“The Lost Beatles Interviews  was picked by publisher’s weekly as one of the retailer’s top holiday suggestions and was on their audio bestseller list for the 1994 holiday season for the month of October.”

“In the first of the Rockumentary series, the publisher has produced a number of Beatles titles, which are read by the author. Giuliano does more than a credible job as the narrator. One doesn’t have to be a Beatles nut to enjoy these interview-laced productions. They are not only informative, but also well-written.”
St. Louis Post-DispatchOctober 20, 1994

“If there was ever a no brainer that could put audio publishing on the map once and for all, this five tape series is it! Budget priced at five dollars and running a fat 85 minutes, this series looks at the Beatles, talks to the Beatles, talks to those around the Beatles and puts you as close to the source as possible. For the fan, the new comer, the curious, this is a traffic builder and should fly out of any store it goes into. A winning series.”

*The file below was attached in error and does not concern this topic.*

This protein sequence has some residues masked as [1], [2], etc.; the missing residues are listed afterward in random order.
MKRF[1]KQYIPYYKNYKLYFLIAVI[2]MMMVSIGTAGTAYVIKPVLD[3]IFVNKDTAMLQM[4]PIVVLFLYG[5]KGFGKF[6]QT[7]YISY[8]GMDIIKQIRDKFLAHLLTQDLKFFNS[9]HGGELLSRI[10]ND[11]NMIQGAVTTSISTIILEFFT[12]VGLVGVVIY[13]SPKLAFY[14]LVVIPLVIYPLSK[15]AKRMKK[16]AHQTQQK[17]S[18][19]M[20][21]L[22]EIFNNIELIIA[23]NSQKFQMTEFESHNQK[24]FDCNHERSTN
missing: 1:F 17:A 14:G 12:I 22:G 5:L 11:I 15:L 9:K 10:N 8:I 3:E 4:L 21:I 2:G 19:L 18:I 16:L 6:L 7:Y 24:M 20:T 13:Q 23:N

Chris Spector, Midwest Record Recap, October 1994

“In all, the spirited Giuliano narrates, drawing from material published in his many pop biographies and also from a wealth of archival recorded material. This includes the author’s interviews and period press conferences. The resulting mix has the jovial, tabloid tone of the British press. We learn of reluctant Beatle Harrison’s boyhood as the son of a bus driver, his growth as a musician and his turn to Indian music and religion. A highlight includes a giggling phone interview with Harrison’s onetime Maharishi. As a mass market impulse item, this cassette delivers its promised goods with little extraneous fuss.”